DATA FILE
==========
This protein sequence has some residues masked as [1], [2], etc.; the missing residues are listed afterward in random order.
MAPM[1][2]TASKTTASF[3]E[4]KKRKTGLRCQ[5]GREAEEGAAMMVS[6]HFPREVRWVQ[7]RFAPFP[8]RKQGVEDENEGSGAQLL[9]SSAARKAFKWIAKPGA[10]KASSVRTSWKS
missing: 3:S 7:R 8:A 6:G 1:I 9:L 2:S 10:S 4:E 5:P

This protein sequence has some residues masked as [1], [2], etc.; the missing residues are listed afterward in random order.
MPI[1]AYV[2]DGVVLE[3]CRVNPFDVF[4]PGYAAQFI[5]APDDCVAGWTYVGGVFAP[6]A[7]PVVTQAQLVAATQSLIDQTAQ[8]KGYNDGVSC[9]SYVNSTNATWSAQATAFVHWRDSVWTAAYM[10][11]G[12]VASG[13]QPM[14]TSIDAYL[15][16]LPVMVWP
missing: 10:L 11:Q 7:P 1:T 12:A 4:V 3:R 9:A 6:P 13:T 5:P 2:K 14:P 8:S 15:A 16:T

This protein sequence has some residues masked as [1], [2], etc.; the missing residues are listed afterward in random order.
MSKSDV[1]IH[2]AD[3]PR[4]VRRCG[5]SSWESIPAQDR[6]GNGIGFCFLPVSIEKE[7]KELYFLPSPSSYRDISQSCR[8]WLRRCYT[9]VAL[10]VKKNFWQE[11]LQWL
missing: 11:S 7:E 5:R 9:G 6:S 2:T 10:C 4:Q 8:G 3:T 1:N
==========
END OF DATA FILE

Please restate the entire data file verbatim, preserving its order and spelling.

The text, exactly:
This protein sequence has some residues masked as [1], [2], etc.; the missing residues are listed afterward in random order.
MAPM[1][2]TASKTTASF[3]E[4]KKRKTGLRCQ[5]GREAEEGAAMMVS[6]HFPREVRWVQ[7]RFAPFP[8]RKQGVEDENEGSGAQLL[9]SSAARKAFKWIAKPGA[10]KASSVRTSWKS
missing: 3:S 7:R 8:A 6:G 1:I 9:L 2:S 10:S 4:E 5:P

This protein sequence has some residues masked as [1], [2], etc.; the missing residues are listed afterward in random order.
MPI[1]AYV[2]DGVVLE[3]CRVNPFDVF[4]PGYAAQFI[5]APDDCVAGWTYVGGVFAP[6]A[7]PVVTQAQLVAATQSLIDQTAQ[8]KGYNDGVSC[9]SYVNSTNATWSAQATAFVHWRDSVWTAAYM[10][11]G[12]VASG[13]QPM[14]TSIDAYL[15][16]LPVMVWP
missing: 10:L 11:Q 7:P 1:T 12:A 4:V 3:R 9:A 6:P 13:T 5:P 2:K 14:P 8:S 15:A 16:T

This protein sequence has some residues masked as [1], [2], etc.; the missing residues are listed afterward in random order.
MSKSDV[1]IH[2]AD[3]PR[4]VRRCG[5]SSWESIPAQDR[6]GNGIGFCFLPVSIEKE[7]KELYFLPSPSSYRDISQSCR[8]WLRRCYT[9]VAL[10]VKKNFWQE[11]LQWL
missing: 11:S 7:E 5:R 9:G 6:S 2:T 10:C 4:Q 8:G 3:T 1:N